Solaris X86 Compatible RAID Controller

Every time I have to spec a solution using Solaris, I always have to answer a bunch of questions in meetings about why Sun is so costly compared to Dell servers. Usually the reason for the higher price is not the servers (especially with X86 sun), but rather the storage. Since Sun does not offer a system with a RAID card, you always have to purchase a high-end disk enclosure that is capable of performing the RAID functions unless you want the performance degradation that comes with software RAID.

The good news is that there is finally a really nice PCI RAID card that works with Solaris! The bad news is that it only works with X86 Solaris, and Sun only goes so far as to say that it is”reported to work“.

Anyhow, no matter. Here is the deal:

According to Sun Big Admin, the Mylex Accelaraid 150 is reported to work with Solaris 9 04/04 to Solaris 10 03/05 (read Solaris 9 and 10 X86). The firmware and bios on the card needs to be: BIOS Version 4.10-50; Firmware 4.08-37.

Pity that there still does not seem to be a RAID controller that works with SPARC hardware. If someone would come up with that, it would make my life as a Solaris administrator a whole lot easier.

5 thoughts on “Solaris X86 Compatible RAID Controller

  1. I enjoyed look through your site. If you still need a RAID controller for Solaris 10 you might want to checkout Areca [Sun]. Tom’s hardware and Anandtech have some reviews of the cards, they seem nice. It is SATA, not sure if you wanted SCSI instead…

    Best wishes,
    -JD

  2. What performance degradation? Do you have scientific evidence (repeatable benchmark tests) that show SATA RAID offers any performance gain over software RAID? I have not been able to find any. When I look into this, I am told this is because SATA “RAID” (the common, inexpensive kind that comes integrated on many mainboards, like nforce and via) relies upon the cpu to do all the work, just like software RAID. So, unless someone is dual-booting a machine with another operating system that cannot perform software RAID (i.e., Windows), there is no reason to use SATA RAID with any unix-like operating system.

  3. BoneKracker,

    The writer of this article made a distinction between “Hardware” RAID and “Software” Raid. He didn’t talk about SATA Raid.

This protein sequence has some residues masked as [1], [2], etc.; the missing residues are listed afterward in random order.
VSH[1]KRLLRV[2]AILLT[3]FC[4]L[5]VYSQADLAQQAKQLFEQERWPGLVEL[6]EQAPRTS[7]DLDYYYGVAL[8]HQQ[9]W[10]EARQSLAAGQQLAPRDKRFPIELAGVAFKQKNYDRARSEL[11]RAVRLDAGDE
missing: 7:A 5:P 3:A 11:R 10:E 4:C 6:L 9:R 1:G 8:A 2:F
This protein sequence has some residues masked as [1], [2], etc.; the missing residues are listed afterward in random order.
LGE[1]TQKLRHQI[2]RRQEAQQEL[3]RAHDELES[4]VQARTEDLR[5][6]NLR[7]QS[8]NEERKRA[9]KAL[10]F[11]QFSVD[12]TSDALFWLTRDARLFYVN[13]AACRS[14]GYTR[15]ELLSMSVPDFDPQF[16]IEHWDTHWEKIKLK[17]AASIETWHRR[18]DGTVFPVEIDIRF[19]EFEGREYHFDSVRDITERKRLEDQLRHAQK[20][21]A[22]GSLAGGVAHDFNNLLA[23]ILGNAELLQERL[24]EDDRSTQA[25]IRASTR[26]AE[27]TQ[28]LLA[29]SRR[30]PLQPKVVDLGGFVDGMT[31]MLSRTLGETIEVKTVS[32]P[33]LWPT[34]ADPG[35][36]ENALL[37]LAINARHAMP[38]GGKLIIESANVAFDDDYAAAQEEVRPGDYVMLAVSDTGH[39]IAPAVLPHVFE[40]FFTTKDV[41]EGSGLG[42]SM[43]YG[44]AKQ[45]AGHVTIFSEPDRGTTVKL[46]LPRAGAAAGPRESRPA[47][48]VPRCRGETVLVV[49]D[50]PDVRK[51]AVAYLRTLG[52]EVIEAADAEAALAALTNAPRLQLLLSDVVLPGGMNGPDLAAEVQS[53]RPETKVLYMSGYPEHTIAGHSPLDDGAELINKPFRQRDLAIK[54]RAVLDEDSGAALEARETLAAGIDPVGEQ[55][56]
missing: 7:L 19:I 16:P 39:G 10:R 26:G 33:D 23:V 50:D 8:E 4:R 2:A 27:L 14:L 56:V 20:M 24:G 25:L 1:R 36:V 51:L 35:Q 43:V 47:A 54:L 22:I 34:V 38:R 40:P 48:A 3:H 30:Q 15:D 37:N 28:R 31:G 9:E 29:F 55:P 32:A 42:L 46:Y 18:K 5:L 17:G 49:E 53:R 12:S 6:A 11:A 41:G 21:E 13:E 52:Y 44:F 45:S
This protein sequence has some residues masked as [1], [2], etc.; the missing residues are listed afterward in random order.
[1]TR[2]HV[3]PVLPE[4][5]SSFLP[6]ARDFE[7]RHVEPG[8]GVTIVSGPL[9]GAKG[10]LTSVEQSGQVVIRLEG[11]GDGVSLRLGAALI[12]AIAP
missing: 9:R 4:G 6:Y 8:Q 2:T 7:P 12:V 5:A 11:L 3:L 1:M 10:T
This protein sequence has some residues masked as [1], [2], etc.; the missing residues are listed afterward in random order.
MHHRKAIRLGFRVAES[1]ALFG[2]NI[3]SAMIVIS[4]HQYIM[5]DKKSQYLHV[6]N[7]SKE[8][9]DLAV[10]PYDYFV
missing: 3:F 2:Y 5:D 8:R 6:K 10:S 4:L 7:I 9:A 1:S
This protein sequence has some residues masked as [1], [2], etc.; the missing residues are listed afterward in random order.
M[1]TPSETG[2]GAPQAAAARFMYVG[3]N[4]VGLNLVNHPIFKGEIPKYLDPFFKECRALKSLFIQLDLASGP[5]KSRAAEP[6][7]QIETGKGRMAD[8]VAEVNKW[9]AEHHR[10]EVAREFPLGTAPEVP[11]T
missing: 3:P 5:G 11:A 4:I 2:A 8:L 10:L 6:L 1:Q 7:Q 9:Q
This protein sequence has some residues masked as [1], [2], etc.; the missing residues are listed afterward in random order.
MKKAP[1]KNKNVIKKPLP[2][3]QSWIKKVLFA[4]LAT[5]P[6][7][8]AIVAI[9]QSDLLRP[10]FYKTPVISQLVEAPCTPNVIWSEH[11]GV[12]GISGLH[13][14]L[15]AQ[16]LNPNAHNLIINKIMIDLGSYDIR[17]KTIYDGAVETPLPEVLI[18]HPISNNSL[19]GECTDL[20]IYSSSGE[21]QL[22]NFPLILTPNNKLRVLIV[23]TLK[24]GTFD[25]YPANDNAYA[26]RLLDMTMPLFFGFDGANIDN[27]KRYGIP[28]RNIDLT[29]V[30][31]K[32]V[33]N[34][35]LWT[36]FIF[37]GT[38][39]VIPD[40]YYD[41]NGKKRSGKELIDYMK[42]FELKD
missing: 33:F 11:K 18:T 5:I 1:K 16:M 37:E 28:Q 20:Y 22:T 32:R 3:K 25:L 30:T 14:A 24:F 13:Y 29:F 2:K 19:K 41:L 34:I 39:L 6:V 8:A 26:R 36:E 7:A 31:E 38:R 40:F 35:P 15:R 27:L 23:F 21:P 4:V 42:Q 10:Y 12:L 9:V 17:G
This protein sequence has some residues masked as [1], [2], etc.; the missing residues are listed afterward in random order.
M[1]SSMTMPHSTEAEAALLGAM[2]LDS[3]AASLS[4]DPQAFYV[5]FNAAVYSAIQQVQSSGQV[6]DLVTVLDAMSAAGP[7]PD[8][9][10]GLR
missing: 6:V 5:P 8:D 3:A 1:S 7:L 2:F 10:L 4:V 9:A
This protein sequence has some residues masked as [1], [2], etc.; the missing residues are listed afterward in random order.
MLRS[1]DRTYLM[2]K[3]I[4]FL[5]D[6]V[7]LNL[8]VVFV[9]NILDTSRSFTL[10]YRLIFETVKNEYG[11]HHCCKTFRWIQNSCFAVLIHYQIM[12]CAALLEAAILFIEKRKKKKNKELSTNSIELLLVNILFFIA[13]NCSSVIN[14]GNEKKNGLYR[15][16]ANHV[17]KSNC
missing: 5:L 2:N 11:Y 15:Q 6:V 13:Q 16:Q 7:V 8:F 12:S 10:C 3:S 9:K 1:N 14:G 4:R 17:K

Here are some definitions to help …

    SATA RAID – Is RAID using SATA disks
    SCSI RAID – Is RAID using SCSI disks

    “Hardware” RAID – Is RAID using a RAID Hardware controller, usually Adaptec or LSI.

    “Software” RAID – Is RAID that doesn’t use a RAID Hardware controller but rather an HBA (Like a SCSI Host Bus adapter). A good example is like an (Adaptec or LSI) and just detect a bunch of drives (JBOD – Just a Bunch Of Drives). Then you use the Volume Manager built into Solaris, or ZFS for those on the bleeding edge and link the drives together for RAID in different ways.

    If you need more of a definition for these terms use Wikipedia to educate yourself.

    For your example talking about “… inexpensive kind that comes on mainboards …”, I would classify that as pseudo “Hardware” RAID, because there is a hardware component but it lacks features like (Battery backed Hardware Cache 64MB up to 1GB or beyond; Multiple Channels; more RAID options like 1+0, 5, 50, Hot-Swap etc).

    Cleary each one has it’s market. For home, sure “inexpensive RAID” is fine, but for a Server, people will pay more for more.

    I hope this helps …

    Bill

  4. You really should check out ZFS if you have not already (your article is dated 2005 and this comment is 2009). It not only performs just as well as a hardware raid it gives the administrator an amazing amount of flexibility when it comes to administering file systems. If your previous experience with “software raid” was Linux LVM I could see why you might have the opinion that you do. I would put ZFS on par with XLV’s in IRIX’s XFS file systems only much more flexible. If you remember older SGI hardware there were no raid controllers and large LUN’s were handled with XLV’s. Personally I would trust ZFS with my data more than some cheap commodity grade raid controller.

    • Robert,

      Amen brother! I started using ZFS in production about a year ago. It solves pretty much every storage problem I’ve ever had. It’s honestly everything a filesystem and volume management should be.

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